Katlijne Van der Stighelen was looking for a portrait by Baroque Flemish artist Anthony Van Dyck, not a nine-by-eleven-foot mythological painting by a forgotten seventeenth century woman artist. During the Belgian art history professor’s visit to the storeroom of the Kunsthistorisches Museum in Vienna twenty-five years ago, a curator was leading her to the unexhibited Van Dyck when they passed a monumental work by another artist’s hand. Bacchanal (c. 1656) was instantly eye-catching, and Van der Stighelen found it odd that a work of such masterful skill should languish in absolute obscurity.
“It was completely by accident that I came across the painting by Michaelina,” Van der Stighelen told Art & Object. This image depicting a procession to Bacchus, the god of wine, stuck with her as did the mysterious identity of its author. The curator mentioned in passing that the painting was by Michaelina Wautier, a largely unknown Baroque artist active in Brussels.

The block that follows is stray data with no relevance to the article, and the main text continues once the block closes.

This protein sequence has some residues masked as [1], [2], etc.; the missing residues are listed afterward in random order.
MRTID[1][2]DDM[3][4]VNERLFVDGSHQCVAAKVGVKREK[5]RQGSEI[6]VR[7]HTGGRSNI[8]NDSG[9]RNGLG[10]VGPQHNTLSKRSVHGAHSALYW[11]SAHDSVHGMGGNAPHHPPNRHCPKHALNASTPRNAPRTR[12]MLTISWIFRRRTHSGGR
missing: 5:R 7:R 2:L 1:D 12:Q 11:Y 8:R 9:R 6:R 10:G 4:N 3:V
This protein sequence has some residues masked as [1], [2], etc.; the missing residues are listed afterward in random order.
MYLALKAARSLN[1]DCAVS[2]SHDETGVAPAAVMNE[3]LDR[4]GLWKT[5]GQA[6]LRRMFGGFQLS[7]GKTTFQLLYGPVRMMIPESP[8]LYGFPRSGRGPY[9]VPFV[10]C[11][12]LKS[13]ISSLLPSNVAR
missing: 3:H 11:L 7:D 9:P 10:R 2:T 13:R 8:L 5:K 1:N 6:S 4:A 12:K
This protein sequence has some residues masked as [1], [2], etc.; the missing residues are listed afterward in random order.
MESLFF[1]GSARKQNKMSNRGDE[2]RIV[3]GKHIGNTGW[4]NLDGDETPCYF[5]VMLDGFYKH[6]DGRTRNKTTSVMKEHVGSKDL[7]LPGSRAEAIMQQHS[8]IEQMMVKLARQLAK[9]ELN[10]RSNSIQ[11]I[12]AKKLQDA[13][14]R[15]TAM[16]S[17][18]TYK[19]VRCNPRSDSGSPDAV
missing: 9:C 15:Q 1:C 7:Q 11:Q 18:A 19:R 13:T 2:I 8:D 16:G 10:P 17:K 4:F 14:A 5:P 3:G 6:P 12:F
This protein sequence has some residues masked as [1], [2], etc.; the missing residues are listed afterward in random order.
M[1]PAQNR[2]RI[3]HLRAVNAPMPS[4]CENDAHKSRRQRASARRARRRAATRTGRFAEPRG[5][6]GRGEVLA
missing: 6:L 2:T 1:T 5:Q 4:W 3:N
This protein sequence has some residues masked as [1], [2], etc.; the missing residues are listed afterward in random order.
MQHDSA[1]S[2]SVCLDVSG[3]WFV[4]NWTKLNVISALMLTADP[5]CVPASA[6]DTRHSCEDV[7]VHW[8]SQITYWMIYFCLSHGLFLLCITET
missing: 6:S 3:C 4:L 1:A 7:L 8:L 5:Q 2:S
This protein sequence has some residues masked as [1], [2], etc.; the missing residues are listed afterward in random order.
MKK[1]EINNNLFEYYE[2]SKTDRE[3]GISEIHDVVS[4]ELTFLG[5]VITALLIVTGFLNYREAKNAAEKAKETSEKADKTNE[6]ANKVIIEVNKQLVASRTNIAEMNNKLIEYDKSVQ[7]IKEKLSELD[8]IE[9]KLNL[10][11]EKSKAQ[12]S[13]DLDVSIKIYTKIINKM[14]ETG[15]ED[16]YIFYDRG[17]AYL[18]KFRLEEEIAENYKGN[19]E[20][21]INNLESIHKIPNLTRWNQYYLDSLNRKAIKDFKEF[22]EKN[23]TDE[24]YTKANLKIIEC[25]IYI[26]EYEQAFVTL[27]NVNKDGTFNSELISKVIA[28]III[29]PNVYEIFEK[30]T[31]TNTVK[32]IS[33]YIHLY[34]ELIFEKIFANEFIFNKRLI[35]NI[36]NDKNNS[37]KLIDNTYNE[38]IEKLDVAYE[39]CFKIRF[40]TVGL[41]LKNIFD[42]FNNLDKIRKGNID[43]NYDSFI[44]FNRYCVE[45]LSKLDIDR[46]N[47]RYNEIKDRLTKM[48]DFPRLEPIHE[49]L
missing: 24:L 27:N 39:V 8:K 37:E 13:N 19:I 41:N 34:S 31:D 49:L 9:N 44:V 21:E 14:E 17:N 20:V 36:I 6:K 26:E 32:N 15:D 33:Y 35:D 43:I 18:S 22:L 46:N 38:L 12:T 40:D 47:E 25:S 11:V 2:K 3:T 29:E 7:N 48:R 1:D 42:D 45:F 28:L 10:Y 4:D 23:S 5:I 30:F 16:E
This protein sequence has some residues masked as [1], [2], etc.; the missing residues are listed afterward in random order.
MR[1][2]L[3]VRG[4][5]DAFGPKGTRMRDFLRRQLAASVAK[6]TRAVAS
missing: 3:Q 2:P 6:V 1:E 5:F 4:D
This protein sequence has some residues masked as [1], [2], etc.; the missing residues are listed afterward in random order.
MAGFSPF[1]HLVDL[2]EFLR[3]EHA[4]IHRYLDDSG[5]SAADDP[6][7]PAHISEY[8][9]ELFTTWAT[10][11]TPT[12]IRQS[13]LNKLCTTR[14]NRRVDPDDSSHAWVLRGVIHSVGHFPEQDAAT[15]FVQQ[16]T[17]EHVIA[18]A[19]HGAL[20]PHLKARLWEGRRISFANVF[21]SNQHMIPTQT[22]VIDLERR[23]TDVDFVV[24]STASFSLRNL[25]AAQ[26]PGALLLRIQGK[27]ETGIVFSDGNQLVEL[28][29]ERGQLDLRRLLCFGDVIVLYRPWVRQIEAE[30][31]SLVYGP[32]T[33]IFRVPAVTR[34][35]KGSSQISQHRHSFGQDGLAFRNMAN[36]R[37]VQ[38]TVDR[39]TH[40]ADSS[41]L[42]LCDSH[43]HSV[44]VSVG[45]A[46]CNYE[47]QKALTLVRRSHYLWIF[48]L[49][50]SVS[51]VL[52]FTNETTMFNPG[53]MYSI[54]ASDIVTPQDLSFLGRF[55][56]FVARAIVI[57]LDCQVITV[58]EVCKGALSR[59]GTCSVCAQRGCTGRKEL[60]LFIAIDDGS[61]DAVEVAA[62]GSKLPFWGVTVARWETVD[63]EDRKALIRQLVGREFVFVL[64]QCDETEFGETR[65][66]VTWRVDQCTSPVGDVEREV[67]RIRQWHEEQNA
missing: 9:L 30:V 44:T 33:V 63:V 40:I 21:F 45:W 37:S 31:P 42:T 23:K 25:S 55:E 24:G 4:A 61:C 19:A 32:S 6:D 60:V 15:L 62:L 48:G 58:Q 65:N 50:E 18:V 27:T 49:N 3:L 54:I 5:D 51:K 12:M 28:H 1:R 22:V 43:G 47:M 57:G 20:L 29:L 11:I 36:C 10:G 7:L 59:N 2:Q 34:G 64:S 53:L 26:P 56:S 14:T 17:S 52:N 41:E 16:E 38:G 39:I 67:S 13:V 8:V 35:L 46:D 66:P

Though her curiosity was piqued, Van der Stighelen told herself to postpone researching this painter as a post-retirement project. It would surely be a wild goose chase turning up few identifiable works or biographical source materials, she thought. But the Bacchanal beckoned her; in her mind it yearned to emerge from storage and onto a (sizable) gallery wall.